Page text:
This invention is the result of the recognition for the need to eliminate volatile organic solvent coalescent in aqueous based coatings combined with my understanding how to advantageously apply the relationship between the glass transition temperature of emulsion polymers and the minimum film formation temperature of coatings.
The minimum film formation temperature of a coating is determined experimentally as by using an apparatus described by T. F. Protzman and G. L. Brown in J.Appl. Polymer Sci.. 4.81 (1960). This apparatus is essentially an aluminum slab in which a constant and uniform temperature gradient may be maintained. The coating composition to be measured is spread uniformly in one of several sample wells. The point at which the film becomes discontinuous when dry is observed and this temperature is recorded as the minimum film formation temperature (MFT). To insure that the films are actually continuous when formed above the MFT, the films are scraped with a knife edge moving in the direction from low to high temperature. Below the MFT the material chips off the bar easily but above the MFT the coating does not lift off the bar. The transition between easily chipped to strong coating takes place at the MFT.
The minimum film formation temperature of a polymeric blend is not, however, what might be expected from a weighted average of the minimum film formation temperatures of each polymeric component in the blend. I found that the minimum film formation temperature of a polymeric blend is principally determined by the minimum film formation temperature of the polymer which acts as the continuous phase in the blend. The implications of this relationship relative to eliminating the need for a coalescent in certain aqueous coatings formed the basis for the present invention. For example, I postulated that if the minimum film formation temperature of a polymer blend is determined principally by the minimum film formation temperature of the continuous phase, and if the continuous phase of the polymer blend is composed of a relatively soft polymer, then it might be possible to achieve the desired physical properties of the final coating by blending that polymer, as the continuous phase, with a smaller amount of a relatively harder polymer, as the dispersed phase, while at the same time eliminating the need for a coalescent.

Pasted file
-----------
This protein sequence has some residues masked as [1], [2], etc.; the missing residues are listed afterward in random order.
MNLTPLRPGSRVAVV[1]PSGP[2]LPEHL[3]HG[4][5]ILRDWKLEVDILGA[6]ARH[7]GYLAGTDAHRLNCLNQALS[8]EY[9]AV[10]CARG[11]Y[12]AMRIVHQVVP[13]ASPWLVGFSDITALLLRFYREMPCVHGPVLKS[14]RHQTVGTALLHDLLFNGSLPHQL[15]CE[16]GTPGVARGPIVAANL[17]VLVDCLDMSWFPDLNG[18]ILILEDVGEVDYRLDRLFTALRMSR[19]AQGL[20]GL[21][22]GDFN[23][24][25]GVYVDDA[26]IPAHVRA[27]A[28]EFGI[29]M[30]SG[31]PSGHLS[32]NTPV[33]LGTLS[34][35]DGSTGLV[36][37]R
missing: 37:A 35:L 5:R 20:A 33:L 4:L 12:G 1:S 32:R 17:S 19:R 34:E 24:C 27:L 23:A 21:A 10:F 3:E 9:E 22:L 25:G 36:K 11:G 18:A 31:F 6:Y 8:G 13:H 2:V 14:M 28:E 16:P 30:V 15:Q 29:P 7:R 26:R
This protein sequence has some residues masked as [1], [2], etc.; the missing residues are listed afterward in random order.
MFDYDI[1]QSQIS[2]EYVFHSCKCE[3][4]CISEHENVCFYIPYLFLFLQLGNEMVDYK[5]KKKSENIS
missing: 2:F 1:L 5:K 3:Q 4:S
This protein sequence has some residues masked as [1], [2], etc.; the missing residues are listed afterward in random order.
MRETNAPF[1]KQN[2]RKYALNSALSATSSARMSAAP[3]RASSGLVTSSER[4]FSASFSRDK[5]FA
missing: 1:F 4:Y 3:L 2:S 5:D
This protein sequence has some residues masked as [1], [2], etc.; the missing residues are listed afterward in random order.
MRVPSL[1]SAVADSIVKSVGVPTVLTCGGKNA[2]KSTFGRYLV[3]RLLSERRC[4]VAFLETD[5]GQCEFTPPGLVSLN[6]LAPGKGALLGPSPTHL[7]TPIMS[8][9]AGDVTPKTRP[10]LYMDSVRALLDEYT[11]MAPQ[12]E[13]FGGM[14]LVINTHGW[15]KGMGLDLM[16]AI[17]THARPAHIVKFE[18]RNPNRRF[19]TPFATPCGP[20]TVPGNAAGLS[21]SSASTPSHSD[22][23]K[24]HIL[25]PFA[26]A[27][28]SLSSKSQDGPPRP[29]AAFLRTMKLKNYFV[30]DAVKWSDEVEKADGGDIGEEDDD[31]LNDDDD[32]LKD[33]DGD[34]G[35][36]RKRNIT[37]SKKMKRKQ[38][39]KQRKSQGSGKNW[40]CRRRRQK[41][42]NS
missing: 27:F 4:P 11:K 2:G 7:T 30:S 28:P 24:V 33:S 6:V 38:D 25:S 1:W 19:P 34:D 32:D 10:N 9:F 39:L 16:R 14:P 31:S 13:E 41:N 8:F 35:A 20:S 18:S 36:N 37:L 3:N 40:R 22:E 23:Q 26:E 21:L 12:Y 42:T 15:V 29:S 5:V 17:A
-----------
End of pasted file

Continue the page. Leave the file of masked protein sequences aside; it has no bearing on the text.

In order to test out this hypothesis I selected two variables for evaluating the effectiveness of emulsion polymer blends useful as aqueous coating binders: minimum film formation temperature and block resistance. Blocking refers to the tendency of painted surfaces to stick together when placed in contact with each other under pressure. It is important for an interior paint to have good resistance to blocking (block resistance) especially when painted surfaces of doors and windows come into contact . The block resistance of a paint depends on the polymer's hardness and external factors such as pressure, temperature, humidity and drying conditions such as for example, air flow. Block resistance is tested by placing two painted surfaces in contact with each other (either stacked or face to face) under a fixed pressure for a given time and temperature. The two surfaces are then separated and their surface appearance is visually rated for their resistance to being stuck together from a worst case (1) to best case (10). By varying the composition and relative weight concentrations of the continuous phase polymer and the dispersed phase polymer I was able to form polymer blends which could be applied at low temperatures while at the same time obtaining desirable film properties without the need for a coalescent. In addition to eliminating the need for a coalescent, I also found that the emulsion polymers could be simply blended together without phase separation occurring in the final film. This result demonstrated the versatility of the invention.